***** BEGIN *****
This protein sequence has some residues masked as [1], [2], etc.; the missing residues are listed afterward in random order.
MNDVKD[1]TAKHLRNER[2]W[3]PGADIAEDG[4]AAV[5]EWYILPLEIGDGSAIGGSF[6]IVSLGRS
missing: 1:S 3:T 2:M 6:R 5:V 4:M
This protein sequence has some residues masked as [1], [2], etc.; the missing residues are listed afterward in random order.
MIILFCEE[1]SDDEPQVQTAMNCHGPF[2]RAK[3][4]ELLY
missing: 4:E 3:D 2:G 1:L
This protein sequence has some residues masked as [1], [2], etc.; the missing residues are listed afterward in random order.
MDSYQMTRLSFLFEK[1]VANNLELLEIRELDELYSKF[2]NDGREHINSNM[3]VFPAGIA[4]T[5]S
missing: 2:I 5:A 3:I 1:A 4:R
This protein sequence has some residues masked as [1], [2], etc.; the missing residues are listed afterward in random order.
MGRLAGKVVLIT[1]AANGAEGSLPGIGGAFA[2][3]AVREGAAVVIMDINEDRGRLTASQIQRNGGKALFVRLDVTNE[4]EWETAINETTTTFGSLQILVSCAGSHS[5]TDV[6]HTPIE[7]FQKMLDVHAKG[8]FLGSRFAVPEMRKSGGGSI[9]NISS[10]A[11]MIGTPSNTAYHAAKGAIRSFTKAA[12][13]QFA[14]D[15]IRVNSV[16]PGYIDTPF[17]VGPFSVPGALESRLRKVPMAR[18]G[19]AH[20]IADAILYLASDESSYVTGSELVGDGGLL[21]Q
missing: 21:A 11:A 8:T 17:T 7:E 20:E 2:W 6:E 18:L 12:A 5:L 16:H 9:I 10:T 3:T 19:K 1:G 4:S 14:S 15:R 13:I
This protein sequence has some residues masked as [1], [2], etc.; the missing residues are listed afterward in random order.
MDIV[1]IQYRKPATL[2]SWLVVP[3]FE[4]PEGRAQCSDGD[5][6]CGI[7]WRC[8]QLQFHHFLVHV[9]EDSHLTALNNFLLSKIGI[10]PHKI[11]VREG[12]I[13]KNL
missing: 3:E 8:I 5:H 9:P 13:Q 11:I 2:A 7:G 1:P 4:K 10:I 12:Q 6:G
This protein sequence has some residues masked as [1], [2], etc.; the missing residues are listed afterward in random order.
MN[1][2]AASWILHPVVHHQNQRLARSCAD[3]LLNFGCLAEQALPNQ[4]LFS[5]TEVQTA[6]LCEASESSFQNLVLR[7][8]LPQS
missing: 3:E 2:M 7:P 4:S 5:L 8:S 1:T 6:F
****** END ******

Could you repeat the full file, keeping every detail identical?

This protein sequence has some residues masked as [1], [2], etc.; the missing residues are listed afterward in random order.
MNDVKD[1]TAKHLRNER[2]W[3]PGADIAEDG[4]AAV[5]EWYILPLEIGDGSAIGGSF[6]IVSLGRS
missing: 1:S 3:T 2:M 6:R 5:V 4:M
This protein sequence has some residues masked as [1], [2], etc.; the missing residues are listed afterward in random order.
MIILFCEE[1]SDDEPQVQTAMNCHGPF[2]RAK[3][4]ELLY
missing: 4:E 3:D 2:G 1:L
This protein sequence has some residues masked as [1], [2], etc.; the missing residues are listed afterward in random order.
MDSYQMTRLSFLFEK[1]VANNLELLEIRELDELYSKF[2]NDGREHINSNM[3]VFPAGIA[4]T[5]S
missing: 2:I 5:A 3:I 1:A 4:R
This protein sequence has some residues masked as [1], [2], etc.; the missing residues are listed afterward in random order.
MGRLAGKVVLIT[1]AANGAEGSLPGIGGAFA[2][3]AVREGAAVVIMDINEDRGRLTASQIQRNGGKALFVRLDVTNE[4]EWETAINETTTTFGSLQILVSCAGSHS[5]TDV[6]HTPIE[7]FQKMLDVHAKG[8]FLGSRFAVPEMRKSGGGSI[9]NISS[10]A[11]MIGTPSNTAYHAAKGAIRSFTKAA[12][13]QFA[14]D[15]IRVNSV[16]PGYIDTPF[17]VGPFSVPGALESRLRKVPMAR[18]G[19]AH[20]IADAILYLASDESSYVTGSELVGDGGLL[21]Q
missing: 21:A 11:A 8:T 17:T 7:E 20:E 2:W 6:E 18:L 12:A 5:L 16:H 9:I 10:T 3:T 19:K 1:G 4:S 14:S 15:R 13:I
This protein sequence has some residues masked as [1], [2], etc.; the missing residues are listed afterward in random order.
MDIV[1]IQYRKPATL[2]SWLVVP[3]FE[4]PEGRAQCSDGD[5][6]CGI[7]WRC[8]QLQFHHFLVHV[9]EDSHLTALNNFLLSKIGI[10]PHKI[11]VREG[12]I[13]KNL
missing: 3:E 8:I 5:H 9:P 13:Q 11:I 2:A 7:G 1:P 4:K 10:I 12:Q 6:G
This protein sequence has some residues masked as [1], [2], etc.; the missing residues are listed afterward in random order.
MN[1][2]AASWILHPVVHHQNQRLARSCAD[3]LLNFGCLAEQALPNQ[4]LFS[5]TEVQTA[6]LCEASESSFQNLVLR[7][8]LPQS
missing: 3:E 2:M 7:P 4:S 5:L 8:S 1:T 6:F